I looked into it a little more and it seems they didn’t even start looking at the applications until 2 months before.  Seems odd because we all knew for a long time this was going to happen.  Guess they don’t need the tax dollars this industry in generating lol…..and I wonder…..the one store that was open was a LDB – liquor distribution branch (run by the government of BC)  I see most of the other that are being approved are also LDB stores….Interesting

    • Your comments on BC and only one store open on October 17th surprises me as well. Hilary Black, BC who has been a huge advocate of medical marijuana for over 20 years said, with recreational cannabis now legal across Canada, “It’s a monumental moment in history. It’s a moment for Canada to be incredibly proud. Words almost fail me in some ways.”  We certainly had plenty of notice that this was happening!

      I sense a ‘tongue in cheek’ response to the outlet being a liquor distribution branch and as you have pointed out, many of the provinces also are run by the different Liquor and Gaming Associations. Interesting indeed.

  3. Hi Mary Ann,

    Thanks for the review and for enlightening me about the uses of canabis in Canada. Although, I am not from Canada nor am I living there but I planned to travel there one of this days and it’s a good thing to be informed about the norms and culture of the country one wish to travel to. 

    Actually, I never knew Canabis was legalised in Canada until I read your post and am really grateful for such wonderful information because it has added to my knowledge about what is going on in Canada. If I may ask, is it really possible to keep the younger ones under the age of 18 away from this drug? if we are to be honest with ourselves, I don’t think so. Even though the government put some restrictions to the uses, this sort of things usually find it’s way to where the children are.

    Thank you so much for the insight.

    Regards,

    Olushola.

    • Hello Olushola,

      I am glad to hear you might visit Canada. I am sure you will love it as it is a beautiful country.,

      I think as far as youth and Cannabis, it is the same as with alcohol – if they can find a way, they will try it. However, there are several laws in place for all the provinces and territories in Canada and many of them prohibit having cannabis in areas where children/minors frequent.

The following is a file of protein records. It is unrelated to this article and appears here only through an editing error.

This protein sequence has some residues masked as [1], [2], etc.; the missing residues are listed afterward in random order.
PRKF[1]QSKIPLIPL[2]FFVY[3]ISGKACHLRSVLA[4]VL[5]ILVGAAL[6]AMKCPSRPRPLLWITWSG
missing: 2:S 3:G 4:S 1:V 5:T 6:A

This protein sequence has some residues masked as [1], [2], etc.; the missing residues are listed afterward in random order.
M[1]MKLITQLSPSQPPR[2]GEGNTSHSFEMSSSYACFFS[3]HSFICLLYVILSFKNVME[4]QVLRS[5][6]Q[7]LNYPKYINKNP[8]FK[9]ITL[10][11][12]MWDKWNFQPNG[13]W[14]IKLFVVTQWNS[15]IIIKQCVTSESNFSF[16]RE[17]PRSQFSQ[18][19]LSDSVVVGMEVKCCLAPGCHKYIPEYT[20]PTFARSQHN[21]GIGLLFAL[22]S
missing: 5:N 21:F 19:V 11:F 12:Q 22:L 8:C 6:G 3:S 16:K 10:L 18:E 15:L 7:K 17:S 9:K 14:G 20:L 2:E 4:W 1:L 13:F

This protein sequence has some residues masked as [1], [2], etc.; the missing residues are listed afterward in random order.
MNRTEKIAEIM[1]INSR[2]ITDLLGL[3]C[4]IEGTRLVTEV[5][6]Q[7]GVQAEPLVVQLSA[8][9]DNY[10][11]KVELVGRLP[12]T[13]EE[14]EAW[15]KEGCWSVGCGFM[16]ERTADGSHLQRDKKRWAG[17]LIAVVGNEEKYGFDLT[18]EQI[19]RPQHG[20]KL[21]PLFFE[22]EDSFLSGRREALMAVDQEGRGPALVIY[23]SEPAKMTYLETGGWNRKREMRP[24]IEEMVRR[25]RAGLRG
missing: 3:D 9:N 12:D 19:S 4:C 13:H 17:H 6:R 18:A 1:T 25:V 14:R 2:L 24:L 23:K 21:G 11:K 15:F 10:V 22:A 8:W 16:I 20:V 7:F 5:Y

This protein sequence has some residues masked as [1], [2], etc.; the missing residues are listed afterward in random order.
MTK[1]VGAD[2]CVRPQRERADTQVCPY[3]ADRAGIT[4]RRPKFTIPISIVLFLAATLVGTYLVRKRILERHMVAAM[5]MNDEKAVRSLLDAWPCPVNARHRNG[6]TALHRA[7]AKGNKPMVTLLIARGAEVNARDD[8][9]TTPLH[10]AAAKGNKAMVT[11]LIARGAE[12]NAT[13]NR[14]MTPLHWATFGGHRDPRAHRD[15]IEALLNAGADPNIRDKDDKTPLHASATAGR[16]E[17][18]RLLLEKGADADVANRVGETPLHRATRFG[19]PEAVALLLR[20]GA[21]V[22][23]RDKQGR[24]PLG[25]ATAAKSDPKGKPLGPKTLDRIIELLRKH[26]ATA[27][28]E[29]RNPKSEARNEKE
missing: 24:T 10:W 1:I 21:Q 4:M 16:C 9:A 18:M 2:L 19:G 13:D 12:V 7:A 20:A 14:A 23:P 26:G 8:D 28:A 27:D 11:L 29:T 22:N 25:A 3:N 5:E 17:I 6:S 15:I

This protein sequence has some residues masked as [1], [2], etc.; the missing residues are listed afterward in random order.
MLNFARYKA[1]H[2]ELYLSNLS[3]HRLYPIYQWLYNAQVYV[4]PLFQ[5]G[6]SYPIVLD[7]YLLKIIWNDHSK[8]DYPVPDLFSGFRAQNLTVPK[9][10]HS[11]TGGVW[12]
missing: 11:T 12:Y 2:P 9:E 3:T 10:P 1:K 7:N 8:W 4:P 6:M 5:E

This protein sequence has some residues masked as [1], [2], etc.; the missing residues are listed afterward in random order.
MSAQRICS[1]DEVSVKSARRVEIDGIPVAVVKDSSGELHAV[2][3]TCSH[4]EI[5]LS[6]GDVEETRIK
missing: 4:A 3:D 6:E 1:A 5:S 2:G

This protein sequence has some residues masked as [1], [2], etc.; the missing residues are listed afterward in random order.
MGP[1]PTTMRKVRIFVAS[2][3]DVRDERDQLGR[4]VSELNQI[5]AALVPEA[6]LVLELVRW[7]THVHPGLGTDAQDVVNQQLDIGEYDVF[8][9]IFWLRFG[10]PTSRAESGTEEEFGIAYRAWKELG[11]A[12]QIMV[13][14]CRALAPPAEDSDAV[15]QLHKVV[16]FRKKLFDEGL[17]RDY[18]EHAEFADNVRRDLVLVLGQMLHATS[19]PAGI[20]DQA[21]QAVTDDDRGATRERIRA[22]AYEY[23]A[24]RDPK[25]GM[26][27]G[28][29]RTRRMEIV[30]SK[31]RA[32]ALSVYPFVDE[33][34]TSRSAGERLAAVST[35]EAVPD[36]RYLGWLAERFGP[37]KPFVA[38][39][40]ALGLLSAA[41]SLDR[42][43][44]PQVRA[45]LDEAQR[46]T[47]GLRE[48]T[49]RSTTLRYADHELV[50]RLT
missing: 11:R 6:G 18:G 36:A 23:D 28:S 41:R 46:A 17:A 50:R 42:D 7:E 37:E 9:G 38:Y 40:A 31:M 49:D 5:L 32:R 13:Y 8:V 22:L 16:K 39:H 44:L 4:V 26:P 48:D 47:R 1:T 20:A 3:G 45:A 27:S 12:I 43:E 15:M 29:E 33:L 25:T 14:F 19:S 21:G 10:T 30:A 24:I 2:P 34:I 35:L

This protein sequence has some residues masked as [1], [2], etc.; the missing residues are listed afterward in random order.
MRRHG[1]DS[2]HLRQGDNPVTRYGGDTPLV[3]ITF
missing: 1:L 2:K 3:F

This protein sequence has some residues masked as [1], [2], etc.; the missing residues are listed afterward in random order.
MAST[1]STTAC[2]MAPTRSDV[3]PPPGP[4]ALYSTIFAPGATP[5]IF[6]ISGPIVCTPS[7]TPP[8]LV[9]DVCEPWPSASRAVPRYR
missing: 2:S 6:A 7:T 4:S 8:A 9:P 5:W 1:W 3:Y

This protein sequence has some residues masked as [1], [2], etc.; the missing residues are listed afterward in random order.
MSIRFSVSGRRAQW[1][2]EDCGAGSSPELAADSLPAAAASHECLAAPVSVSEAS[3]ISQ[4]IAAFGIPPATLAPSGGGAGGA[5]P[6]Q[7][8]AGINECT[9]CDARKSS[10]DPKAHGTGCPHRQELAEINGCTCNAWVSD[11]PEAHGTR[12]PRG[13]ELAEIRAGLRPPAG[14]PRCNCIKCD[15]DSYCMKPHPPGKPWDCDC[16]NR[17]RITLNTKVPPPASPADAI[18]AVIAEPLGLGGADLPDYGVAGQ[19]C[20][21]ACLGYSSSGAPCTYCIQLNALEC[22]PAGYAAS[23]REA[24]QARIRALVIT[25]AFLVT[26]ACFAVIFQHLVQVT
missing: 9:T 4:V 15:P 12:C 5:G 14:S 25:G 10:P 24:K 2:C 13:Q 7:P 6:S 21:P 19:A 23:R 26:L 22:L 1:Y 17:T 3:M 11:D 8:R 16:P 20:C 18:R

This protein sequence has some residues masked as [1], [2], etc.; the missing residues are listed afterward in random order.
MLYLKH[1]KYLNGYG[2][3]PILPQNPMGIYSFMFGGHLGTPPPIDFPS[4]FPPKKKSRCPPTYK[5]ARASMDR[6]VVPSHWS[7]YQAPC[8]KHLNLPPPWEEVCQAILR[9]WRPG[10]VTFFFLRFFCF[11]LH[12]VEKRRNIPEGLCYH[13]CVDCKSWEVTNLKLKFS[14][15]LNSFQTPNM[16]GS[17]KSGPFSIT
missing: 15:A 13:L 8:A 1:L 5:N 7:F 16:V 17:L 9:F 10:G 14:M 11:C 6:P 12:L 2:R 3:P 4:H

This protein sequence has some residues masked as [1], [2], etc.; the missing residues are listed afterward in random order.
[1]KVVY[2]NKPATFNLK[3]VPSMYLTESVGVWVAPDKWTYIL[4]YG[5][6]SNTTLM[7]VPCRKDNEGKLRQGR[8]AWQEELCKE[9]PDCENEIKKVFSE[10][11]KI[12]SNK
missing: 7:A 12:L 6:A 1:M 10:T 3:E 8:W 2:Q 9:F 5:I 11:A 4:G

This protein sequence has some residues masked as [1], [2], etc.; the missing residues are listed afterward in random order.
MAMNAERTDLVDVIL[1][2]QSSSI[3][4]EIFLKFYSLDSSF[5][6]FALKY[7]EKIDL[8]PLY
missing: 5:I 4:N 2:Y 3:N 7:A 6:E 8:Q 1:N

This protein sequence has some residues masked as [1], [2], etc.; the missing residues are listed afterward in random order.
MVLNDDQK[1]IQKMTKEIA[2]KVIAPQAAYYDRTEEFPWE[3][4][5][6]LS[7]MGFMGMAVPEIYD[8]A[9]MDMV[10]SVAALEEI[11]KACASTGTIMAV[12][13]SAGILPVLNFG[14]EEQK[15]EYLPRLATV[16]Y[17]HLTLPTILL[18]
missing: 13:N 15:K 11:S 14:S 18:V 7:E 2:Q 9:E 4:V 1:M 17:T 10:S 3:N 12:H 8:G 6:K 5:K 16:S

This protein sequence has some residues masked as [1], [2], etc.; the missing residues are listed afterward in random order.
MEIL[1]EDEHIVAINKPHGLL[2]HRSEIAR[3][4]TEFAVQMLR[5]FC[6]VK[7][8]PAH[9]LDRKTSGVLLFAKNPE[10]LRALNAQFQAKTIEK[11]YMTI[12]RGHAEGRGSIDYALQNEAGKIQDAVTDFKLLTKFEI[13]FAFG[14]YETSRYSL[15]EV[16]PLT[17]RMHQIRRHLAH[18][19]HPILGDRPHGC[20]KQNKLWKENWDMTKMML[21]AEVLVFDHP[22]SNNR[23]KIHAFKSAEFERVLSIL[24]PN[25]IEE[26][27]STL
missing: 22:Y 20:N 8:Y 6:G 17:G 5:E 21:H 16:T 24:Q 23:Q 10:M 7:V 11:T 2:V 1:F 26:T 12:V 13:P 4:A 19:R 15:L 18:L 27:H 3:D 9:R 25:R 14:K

The Canadian government has information on how to talk to teens about drugs. The Cannabis Act has measures to protect youth such as age restriction and promotion of cannabis. Also, it is a criminal offence to provide cannabis to youth under the legal age (varies by province) with maximum penalties of 14 years in jail.

      The other criminal offence involves the product packaging and promotion. They are not to be appealing to youth in any way including packaging or labeling, and  cannot be available in self-service displays or vending machines. Penalties can include a fine of up to $5 million or 3 years in jail. Pretty hefty fines and not worth doing in my opnion.

  4. If I lived in Canada I would use this often. This is an excellent overview and covers everything I need to know. Being in the US, we are slowly coming along and will eventually get there.

    I do wonder how legalization affects jobs where using is illegal. Do you have any thoughts on how companies will enforce this? I assume it cannot be picked up on a test (like alcohol). I am just checking so I am ready when we come around.

    Disclaimer: I have pretty bad arthritis and know this helps, but I cannot use it to ease the pain. Any insight will help when we legalize it.

    Cheers!

    • Hello Nate,

      You bring up some valid points. With regards to how it affects jobs, the workplace policies in place should ensure workers understand their expectations around consumption and supervisors should be educated, trained and understand how to recognize impairment and if such impairment is affecting their work performance.

      Presently, law enforcement are using what is called Drug Recognition Expert (DRE) evaluation which includes a series of tests as well as a toxicological sample of urine and blood. There is a company out of British Columbia, Cannix Technologies Inc, who is working to develop devices that will detect THC using breath samples.

      You mentioned that you cannot use cannabis to ease your arthritis. Why is that? CBD (which has little to no THC) has been used by many arthritic patients with great success.

Leave a Reply to Mary Ann Cancel reply

Your email address will not be published. Required fields are marked *